Harlan Koff, Miguel Equihua Zamora, Carmen Maganda, and Octavio Pérez-Maqueo

development models. It is a scientific paradigm that fits the political needs of the present global development agenda focused on complex human–environmental interactions. Unlike methodologies traditionally referenced in policy debates, such as Integrated

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Eliana Elisabeth Diehl and Esther Jean Langdon

creation of an agency linked directly to the Ministry of Health; (2) a model of differentiated attention that respects the cultural particularities and traditional practices of each group; and (3) inclusion of community members in the planning

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Is there a link?

Japan’s internal cohesion and external conflict with neighbors

Robert W. Compton Jr.

exceptionalism when the socio-economic bases of legitimacy become so weakened. Previously, the cultural basis of economic growth defied conventional Western economic thought and became a basis for claims to Japanese models of economic development. As Hirata and

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demonstrates how sub-regional political economic models influence state performance in the arena of development cooperation. The third academic article presented here integrates a different vision of region-building in relation to social cohesion. In this

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Harlan Koff, Carmen Maganda, Philippe De Lombaerde, Edith Kauffer, and Julia Ros Cuellar

we applaud the author's call for further inclusiveness in this field. Former UNU-CRIS director Luk Van Langenhove then reflects on a social constructivist conceptual framework for regionalism studies and presents a typology and model of how citizens

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Regional and sub-regional effects on development policies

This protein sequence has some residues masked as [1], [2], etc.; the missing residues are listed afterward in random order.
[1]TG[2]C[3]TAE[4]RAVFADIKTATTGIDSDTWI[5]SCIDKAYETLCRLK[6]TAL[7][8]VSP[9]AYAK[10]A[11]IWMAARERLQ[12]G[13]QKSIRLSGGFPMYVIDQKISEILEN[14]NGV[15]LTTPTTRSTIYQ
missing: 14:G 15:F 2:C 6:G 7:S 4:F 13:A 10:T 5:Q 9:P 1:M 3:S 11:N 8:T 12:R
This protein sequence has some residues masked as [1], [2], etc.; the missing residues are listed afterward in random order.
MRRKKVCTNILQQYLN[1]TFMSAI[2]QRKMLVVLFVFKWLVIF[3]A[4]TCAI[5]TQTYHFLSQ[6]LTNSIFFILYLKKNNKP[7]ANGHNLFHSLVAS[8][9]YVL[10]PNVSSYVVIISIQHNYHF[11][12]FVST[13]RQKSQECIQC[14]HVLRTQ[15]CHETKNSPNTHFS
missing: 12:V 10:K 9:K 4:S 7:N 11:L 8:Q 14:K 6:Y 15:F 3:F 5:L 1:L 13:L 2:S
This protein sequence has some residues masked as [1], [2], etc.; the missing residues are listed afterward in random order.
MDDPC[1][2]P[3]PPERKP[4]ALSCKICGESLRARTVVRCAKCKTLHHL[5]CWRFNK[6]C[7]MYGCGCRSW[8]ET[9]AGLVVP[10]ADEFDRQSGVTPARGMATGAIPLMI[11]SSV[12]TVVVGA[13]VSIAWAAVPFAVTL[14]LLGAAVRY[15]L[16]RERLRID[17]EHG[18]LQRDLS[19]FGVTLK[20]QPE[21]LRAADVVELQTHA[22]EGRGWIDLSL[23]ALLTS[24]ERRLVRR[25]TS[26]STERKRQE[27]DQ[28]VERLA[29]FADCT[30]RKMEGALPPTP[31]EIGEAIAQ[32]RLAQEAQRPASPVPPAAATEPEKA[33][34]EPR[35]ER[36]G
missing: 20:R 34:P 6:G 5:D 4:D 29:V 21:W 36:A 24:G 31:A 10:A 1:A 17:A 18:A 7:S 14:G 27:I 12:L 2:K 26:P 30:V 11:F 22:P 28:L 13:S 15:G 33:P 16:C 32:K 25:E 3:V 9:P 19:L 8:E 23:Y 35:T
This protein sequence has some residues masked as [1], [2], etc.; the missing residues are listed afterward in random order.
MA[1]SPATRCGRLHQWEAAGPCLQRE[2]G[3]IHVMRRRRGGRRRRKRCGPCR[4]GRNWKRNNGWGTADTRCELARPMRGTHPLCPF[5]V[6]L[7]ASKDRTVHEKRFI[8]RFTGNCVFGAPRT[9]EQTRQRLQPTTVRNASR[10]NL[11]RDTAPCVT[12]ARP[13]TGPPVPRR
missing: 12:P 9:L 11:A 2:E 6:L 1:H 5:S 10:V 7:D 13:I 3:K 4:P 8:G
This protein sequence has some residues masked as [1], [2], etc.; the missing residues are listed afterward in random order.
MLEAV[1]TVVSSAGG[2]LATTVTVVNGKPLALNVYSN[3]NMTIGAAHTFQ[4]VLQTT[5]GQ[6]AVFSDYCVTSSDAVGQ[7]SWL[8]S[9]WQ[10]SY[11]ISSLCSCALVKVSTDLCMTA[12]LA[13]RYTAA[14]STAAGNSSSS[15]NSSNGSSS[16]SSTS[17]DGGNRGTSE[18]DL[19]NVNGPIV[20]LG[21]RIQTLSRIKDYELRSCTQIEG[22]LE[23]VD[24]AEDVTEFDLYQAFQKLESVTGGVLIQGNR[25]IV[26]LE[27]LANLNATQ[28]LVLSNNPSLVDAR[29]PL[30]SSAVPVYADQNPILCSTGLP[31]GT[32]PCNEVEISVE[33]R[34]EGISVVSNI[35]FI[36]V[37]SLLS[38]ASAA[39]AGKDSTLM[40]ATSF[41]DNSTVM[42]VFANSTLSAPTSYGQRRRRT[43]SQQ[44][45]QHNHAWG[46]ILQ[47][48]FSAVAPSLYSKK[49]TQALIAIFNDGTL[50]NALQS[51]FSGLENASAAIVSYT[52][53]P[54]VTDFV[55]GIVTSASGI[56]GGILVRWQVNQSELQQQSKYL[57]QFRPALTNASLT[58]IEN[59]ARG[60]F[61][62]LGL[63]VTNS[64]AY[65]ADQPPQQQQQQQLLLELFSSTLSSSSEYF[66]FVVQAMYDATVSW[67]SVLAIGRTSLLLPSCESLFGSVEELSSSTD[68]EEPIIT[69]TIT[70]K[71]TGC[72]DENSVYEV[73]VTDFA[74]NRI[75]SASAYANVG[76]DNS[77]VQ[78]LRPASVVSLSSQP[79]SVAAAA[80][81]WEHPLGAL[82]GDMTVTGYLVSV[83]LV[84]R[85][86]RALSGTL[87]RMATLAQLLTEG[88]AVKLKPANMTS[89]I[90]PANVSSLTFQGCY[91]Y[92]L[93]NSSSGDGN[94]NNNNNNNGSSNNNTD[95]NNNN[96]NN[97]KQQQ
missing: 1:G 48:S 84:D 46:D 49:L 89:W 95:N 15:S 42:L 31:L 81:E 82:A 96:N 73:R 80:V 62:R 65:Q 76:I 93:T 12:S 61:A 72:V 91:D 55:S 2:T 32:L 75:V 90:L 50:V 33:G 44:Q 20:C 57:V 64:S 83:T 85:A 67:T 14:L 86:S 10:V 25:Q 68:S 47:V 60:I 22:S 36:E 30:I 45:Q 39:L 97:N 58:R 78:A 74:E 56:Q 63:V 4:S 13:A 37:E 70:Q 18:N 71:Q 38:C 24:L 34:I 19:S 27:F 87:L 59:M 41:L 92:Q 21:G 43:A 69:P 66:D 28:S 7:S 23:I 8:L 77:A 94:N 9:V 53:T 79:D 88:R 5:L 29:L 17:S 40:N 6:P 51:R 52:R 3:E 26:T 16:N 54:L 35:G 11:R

The Benelux and the Nordic countries compared

Lauri Siitonen

and Benelux countries are more likely to perceive economic pro-environmental instruments as effective ( Harring, 2014 ). Both sub-regional frameworks have played the role of a model, though in very different ways. In relation with the EU, the Benelux

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From proclamation to denial

Indigenous rights and political participation in Venezuela

Catherine Alès

other rights, such as the right to territory, to prior consultation, to indigenous special jurisdiction, and to develop one’s own societal model, which serve to promote self-government and autonomy 7 —these particular rights represent necessary

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The psychology of regions

A Vygotskian perspective

Luk Van Langenhove

be of relevance to the study of regions. In order to present Vygotsky's conceptual space and model, one can start by introducing two dimensions of localization of psychological and social phenomena. The first dimension is based upon the distinction

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John Agnew

multiplicative–contextual models of thinking in economics and regional planning was labeled in terms of the opposition between “place versus people prosperity.” I argued at the time that this oppositional distinction only made sense if people and places are